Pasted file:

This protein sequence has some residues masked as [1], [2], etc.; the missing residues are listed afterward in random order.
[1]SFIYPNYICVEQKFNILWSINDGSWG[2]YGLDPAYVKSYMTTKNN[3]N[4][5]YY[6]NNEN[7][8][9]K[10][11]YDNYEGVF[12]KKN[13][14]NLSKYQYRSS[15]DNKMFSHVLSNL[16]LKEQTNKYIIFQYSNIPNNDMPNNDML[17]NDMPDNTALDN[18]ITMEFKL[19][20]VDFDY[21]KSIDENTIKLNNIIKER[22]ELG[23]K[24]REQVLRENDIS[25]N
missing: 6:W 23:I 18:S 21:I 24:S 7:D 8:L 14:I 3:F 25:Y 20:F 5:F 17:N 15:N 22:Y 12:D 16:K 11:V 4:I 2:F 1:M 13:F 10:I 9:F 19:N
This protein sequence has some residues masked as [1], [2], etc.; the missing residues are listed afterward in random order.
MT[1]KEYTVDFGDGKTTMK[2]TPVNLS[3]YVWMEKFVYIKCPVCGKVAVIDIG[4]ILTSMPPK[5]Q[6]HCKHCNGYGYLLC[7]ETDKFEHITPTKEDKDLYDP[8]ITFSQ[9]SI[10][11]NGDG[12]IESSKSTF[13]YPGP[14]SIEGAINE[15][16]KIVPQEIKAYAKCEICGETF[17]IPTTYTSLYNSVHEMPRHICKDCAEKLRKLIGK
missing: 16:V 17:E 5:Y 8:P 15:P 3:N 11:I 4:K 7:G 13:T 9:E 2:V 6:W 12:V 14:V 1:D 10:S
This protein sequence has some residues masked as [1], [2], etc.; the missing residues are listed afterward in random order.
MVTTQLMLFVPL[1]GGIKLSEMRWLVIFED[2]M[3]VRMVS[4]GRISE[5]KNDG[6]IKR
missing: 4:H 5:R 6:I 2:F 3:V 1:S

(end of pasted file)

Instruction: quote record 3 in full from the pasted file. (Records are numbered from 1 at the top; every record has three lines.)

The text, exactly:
This protein sequence has some residues masked as [1], [2], etc.; the missing residues are listed afterward in random order.
MVTTQLMLFVPL[1]GGIKLSEMRWLVIFED[2]M[3]VRMVS[4]GRISE[5]KNDG[6]IKR
missing: 4:H 5:R 6:I 2:F 3:V 1:S